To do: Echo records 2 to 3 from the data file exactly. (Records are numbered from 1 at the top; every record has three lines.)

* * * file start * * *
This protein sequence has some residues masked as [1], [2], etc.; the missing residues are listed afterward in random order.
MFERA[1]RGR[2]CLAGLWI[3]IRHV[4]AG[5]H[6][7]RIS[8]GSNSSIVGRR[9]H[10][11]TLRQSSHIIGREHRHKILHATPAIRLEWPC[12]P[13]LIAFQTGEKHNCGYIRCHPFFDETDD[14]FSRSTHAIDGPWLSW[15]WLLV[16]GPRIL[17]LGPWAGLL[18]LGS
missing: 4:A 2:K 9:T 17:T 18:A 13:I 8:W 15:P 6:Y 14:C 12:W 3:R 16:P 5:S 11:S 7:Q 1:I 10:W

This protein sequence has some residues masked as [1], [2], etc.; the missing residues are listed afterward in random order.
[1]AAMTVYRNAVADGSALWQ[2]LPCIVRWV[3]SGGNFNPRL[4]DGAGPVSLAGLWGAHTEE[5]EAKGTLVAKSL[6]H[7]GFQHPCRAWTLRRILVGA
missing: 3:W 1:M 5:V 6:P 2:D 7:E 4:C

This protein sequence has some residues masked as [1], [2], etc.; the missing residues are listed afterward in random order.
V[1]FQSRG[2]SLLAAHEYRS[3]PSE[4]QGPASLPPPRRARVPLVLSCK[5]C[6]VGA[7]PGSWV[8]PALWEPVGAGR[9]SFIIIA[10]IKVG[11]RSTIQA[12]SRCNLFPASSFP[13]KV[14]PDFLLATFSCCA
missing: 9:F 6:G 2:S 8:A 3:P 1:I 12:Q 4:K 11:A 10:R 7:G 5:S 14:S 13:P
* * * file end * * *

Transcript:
This protein sequence has some residues masked as [1], [2], etc.; the missing residues are listed afterward in random order.
[1]AAMTVYRNAVADGSALWQ[2]LPCIVRWV[3]SGGNFNPRL[4]DGAGPVSLAGLWGAHTEE[5]EAKGTLVAKSL[6]H[7]GFQHPCRAWTLRRILVGA
missing: 3:W 1:M 5:V 6:P 2:D 7:E 4:C

This protein sequence has some residues masked as [1], [2], etc.; the missing residues are listed afterward in random order.
V[1]FQSRG[2]SLLAAHEYRS[3]PSE[4]QGPASLPPPRRARVPLVLSCK[5]C[6]VGA[7]PGSWV[8]PALWEPVGAGR[9]SFIIIA[10]IKVG[11]RSTIQA[12]SRCNLFPASSFP[13]KV[14]PDFLLATFSCCA
missing: 9:F 6:G 2:S 8:A 3:P 1:I 12:Q 4:K 11:A 10:R 7:G 5:S 14:S 13:P